Guest More than 1 year ago
One of the few series that actually deserves its Cult Status. Was ahead of its time then and in this current post 911 era is still strong. Still you will either 'Get it' or you wont. Kinda like the X-files (though this is far better).
Producer17 More than 1 year ago
Patrick McGoohan's magnum opus was, and remains, an intellectually-playful adventure, an episode-by-episode puzzle. With the release of the BluRay version, however, viewers are treated to the luscious scenery of The Village as it has never before been seen... feature-film cinematography, constrained only by the series' original 4x3 television format. As a result, individual episodes seem far more immersive and absorbing than watching standard def broadcasts, or even a good DVD. Only drawbacks: While the original negatives could be re-scanned for HD, the same isn't true for audio; it's the same audio-for-TV mix that we heard over the air years ago. And Disc 5, a standard definition DVD with special features, is unplayable on some high percentage of BluRay players; the original UK program developer chalks it up to the vagaries of the authoring standards vs. BluRay player firmware. So far, US distributor A&E has been unresponsive when asked for support. But don't let that deter you -- BluRay is the best way to watch this amazing series.
Anonymous More than 1 year ago
The Prisoner was ground breaking series for the 1960's. Touching on subjects like mind control, the folly of political campaigns, education and the constant struggle for one to remain an individual in a world of conformity. As number six himself says, "I will not be pushed, stamped, filed, indexed, briefed, debriefed or numbered. My life is my own." This Blu-ray set contains all 17 episodes on 4 discs. A fifth disc containing bonus features is a standard definition DVD. Be advised the the DVD may not play in your Blu-ray player. Some players, especially those made by Panasonic, cannot read the disc. It contains pdf. files that the players can't read. The image quality is excellent and breathes new life into the series. Sound quality isn't. The 5.1 surround soundtrack tends to fluctuate in volume and the standard mono is just adequate. Overall an outstanding series that looks great in HD. B C N U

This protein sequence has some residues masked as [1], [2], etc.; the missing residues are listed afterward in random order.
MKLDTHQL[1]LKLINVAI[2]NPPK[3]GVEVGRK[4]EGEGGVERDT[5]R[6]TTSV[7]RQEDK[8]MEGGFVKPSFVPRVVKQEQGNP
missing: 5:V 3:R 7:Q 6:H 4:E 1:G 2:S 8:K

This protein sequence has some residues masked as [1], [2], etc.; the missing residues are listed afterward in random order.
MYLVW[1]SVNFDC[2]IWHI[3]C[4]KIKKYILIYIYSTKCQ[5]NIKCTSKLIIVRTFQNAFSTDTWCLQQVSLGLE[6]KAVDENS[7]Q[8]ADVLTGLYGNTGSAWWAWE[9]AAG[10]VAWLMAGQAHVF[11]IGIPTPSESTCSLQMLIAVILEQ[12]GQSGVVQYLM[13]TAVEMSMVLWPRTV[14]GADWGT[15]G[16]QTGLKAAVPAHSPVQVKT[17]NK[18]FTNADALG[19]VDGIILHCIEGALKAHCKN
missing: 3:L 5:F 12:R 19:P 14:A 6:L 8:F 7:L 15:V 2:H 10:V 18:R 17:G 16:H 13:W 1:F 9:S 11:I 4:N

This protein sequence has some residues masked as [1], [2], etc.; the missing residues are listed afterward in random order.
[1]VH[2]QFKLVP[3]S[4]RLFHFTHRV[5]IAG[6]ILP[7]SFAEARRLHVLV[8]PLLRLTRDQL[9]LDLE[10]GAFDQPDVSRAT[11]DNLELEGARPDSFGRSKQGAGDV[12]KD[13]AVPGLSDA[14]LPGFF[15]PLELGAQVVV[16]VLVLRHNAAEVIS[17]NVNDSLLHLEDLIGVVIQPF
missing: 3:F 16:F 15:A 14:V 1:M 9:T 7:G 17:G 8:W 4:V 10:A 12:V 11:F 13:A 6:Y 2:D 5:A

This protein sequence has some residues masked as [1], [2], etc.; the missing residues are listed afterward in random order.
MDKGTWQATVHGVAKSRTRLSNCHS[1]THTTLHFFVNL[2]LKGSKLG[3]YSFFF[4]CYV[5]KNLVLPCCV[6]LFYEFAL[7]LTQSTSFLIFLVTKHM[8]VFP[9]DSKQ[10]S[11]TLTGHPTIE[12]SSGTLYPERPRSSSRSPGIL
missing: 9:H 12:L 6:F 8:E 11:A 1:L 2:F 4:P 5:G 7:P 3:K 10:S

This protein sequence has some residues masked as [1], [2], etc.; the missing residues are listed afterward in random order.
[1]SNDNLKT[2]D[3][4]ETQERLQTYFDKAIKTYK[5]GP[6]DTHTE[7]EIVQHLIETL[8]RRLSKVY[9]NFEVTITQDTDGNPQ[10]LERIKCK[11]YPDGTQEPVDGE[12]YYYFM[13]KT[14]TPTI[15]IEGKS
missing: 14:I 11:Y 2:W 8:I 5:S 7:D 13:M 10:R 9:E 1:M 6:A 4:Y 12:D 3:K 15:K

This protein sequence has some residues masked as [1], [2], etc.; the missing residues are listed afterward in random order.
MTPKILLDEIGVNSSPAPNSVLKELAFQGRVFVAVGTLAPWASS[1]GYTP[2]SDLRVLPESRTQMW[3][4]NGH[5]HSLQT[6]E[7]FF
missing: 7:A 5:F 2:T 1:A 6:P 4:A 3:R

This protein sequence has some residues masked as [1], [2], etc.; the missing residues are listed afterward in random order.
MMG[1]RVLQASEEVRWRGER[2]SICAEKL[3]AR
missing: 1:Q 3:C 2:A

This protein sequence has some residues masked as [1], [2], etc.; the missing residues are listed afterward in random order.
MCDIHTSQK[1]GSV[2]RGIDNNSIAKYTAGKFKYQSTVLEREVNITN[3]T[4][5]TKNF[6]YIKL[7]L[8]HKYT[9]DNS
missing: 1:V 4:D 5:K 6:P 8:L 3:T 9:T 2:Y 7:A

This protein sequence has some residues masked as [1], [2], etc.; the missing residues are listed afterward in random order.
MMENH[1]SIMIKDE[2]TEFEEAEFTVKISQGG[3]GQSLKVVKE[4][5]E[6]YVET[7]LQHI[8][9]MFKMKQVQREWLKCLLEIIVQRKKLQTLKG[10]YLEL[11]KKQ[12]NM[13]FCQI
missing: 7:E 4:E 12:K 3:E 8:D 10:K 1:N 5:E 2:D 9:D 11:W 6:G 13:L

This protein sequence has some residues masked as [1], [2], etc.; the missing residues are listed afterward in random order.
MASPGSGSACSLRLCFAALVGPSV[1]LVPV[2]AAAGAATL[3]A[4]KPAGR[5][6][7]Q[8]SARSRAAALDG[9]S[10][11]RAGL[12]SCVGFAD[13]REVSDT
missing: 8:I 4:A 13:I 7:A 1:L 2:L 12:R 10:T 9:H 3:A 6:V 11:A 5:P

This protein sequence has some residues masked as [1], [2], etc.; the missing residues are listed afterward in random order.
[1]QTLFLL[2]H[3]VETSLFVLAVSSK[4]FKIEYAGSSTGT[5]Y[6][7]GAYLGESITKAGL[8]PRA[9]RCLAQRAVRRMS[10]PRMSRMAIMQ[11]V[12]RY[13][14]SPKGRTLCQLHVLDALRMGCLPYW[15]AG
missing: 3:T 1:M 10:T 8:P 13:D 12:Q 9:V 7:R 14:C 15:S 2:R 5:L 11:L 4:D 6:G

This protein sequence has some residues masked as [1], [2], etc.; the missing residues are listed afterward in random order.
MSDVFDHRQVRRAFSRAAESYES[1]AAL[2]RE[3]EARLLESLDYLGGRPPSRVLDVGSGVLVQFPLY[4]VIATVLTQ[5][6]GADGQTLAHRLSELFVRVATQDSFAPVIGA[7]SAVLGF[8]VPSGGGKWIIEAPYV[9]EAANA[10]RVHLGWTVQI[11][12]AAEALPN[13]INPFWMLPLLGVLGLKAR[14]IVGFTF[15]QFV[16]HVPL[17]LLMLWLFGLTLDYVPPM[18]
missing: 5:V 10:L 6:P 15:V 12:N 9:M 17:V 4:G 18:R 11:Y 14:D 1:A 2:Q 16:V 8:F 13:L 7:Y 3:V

Wojo More than 1 year ago
Patrick McGoohan created a brilliant TV series that defied classification. There never has been, nor will there ever be a television show quite like it. The village is a quietly unsettling place that keeps people with information hidden from the rest of the world, with a Big-Brother-is-watching pervasiveness. The Prisoner of the title can trust no one, since nothing is ever as it appears in the beautiful village. Each villager is assigned and known only by a number and the whole menagerie is overseen by Number 2, who is charged with breaking McGoohan's Number 6 and gaining his secret information. But who really runs the village? Which side are they on? What intelligence agency? What will they do with the information they extract?
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lymi More than 1 year ago
This has to be the worst series I have ever had the misfortune to buy, and a complete waste of money, it was a mystery from the beginning to the end, and even though I watched the whole series hoping to finally understand what it was all about it remained a mystery.